This project aims to study the relation between the cell cycle
and dormancy development in Mycobacterium tuberculosis (Mtb), with the final
aim being to increase the knowledge on dormancy development and to identify
potential candidates for the development of antitubercular drugs specifically
active in dormant bacilli. Mtb is a facultative intracellular pathogen
able to infect the human lung for decades without showing any symptom. Following
immunity suppression caused by age, diseases or malnutrition, tubercle
bacilli can reactivate as an overt disease.
About one third of the human population is estimated to be affected
by latent tuberculosis representing a huge reservoir for the infection.
The lack of drugs efficiently active on dormant bacteria is a major problem in
fighting this important disease. Conditional mutants unable to express important
cell cycle regulators will be constructed and used to study their role
in: global regulation of gene expression; cytolocalisation of cell cycle proteins,
and; latency development in vitro and in vivo.
Additionally, a transposon insertion library will be used to identify new
mycobacterial genes essential for survival to prolonged stationary
phase and their expression will be measured during progressive and latent
Upon Mtb arrival in the alveoli by inhalation of aerosol particles, it is engulfed
by alveolar macrophages. These cells are unable to kill Mtb,
which replicate in their phagosomes. Depending on the quality and intensity
of the immune response, Mtb will cause a primary acute infection or will be
walled off in granulome where it will be able to survive in latency for decades
without showing any symptom. In some individuals as the immune system
becomes weaker due to the age or to diseases such as AIDS, Mtb can reactivate,
escape from the granulome and cause a secondary acute infection.
About one third of the world population is believed to affected by
Active tuberculosis is a treatable infection. The main anti-tuberculosis
drugs are isoniazid, rifampicin, pyrazinamide, and ethambutol. Most
antitubercular drugs target cell wall or RNA synthesis and are thus more active
against actively growing bacteria. However, during latent tuberculosis,
proliferation appears to be markedly reduced or absent, so that latent bacilli
are less amenable to killing and very hard to eradicate. Although some
clinical trials have demonstrated that treatment of latent tuberculosis reduces
the presence of Mtb, the risk of reactivation is not completely eliminated.
To successfully treat patients affected by latent tuberculosis new drugs are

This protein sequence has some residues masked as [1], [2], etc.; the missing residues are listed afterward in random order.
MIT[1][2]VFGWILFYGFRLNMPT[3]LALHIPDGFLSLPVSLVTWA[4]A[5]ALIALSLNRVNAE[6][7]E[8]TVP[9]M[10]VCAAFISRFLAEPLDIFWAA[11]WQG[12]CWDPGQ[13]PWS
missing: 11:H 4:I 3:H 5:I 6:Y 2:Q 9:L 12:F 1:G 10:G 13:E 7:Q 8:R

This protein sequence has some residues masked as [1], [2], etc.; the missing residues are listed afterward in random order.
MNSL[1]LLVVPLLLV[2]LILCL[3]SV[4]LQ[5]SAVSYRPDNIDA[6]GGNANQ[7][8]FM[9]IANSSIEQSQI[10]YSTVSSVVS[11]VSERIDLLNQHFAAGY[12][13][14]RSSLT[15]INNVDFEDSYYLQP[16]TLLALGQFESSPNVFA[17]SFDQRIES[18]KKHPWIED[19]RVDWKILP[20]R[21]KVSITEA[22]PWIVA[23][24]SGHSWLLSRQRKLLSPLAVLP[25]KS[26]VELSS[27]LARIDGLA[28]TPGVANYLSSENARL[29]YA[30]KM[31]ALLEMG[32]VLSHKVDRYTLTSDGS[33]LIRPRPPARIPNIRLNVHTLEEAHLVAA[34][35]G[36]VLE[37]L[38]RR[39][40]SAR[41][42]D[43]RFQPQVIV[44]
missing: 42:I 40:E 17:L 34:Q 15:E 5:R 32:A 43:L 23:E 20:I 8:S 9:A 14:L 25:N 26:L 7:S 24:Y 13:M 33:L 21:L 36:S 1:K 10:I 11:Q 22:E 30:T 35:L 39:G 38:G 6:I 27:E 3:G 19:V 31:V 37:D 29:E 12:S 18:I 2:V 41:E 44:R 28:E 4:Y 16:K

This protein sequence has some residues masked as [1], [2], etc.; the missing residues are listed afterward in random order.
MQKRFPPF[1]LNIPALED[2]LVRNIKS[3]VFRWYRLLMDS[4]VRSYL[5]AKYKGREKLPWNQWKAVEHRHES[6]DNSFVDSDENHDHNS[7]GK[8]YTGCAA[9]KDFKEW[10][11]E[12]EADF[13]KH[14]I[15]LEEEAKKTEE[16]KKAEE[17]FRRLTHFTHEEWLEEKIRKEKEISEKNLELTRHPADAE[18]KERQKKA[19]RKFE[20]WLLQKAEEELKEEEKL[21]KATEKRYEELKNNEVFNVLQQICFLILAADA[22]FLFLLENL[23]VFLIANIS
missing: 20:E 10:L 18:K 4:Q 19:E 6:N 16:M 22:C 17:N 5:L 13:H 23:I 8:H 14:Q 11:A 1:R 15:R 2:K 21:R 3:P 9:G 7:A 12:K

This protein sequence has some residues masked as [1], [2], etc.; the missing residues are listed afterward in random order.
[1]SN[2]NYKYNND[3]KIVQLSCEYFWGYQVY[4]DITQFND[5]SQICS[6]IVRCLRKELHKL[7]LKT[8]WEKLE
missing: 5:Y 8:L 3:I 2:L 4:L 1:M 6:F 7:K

needed active against latent bacteria. These drugs should target bacterial
structures expressed during latency and essential for latency maintenance
and/or for reactivation. Alternatively, a different class of new drugs can be
used in order to interfere with the regulation of Mtb gene expression during
latency, forcing it to reactivate. Once bacteria are reactivated, they can be
efficiently removed by isoniazid or rifampicin.
The aim of this project is to increase the knowledge on dormancy development in Mycobacterium tuberculosis with particular focus on cell-cycle
related proteins and to identify potential candidates for the development
of antitubercular drugs specifically active against dormant bacilli.
Better characterisation of the physiology of dormancy and its relation to cellcycle proteins. Identification of new genes involved in dormancy development.
The identified genes will be excellent potential candidates for the development of new antitubercular drugs.
Dipartimento di Istologia, Microbiologia e Biotecnologie
Università di Padova
Tel: +39 0490272366
Fax: +39 0498272355
Université Descartes Paris V
156 rue de Vaugirard
75730 PARIS cedex 15
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Km 11 Carretera Panamericana
Altos de Pipe
Estdo Miranda, Venezuela
PO Box: Apartado 21827 Caracas
|Tel: +58 212 5041715|
Fax: +58 212 5041444
||Centro Nacional de Biotecnología
C/ Darwin 3
CSIC Campus de Cantoblanco
|Tel: +34 91 585 46 9
Fax: +34 91 585 45 06
||Rogelio Hernandez Pando
Experimental Pathology Section
Department of Pathology
National Institute of Medical Sciences
and Nutrition "Salvador Zubiran"
Street- Vasco de Quiroga, no-12,
Mexico city, Mexico
|Tel: +52 55 54 85 34 91|
Fax:+52 55 56 55 10 76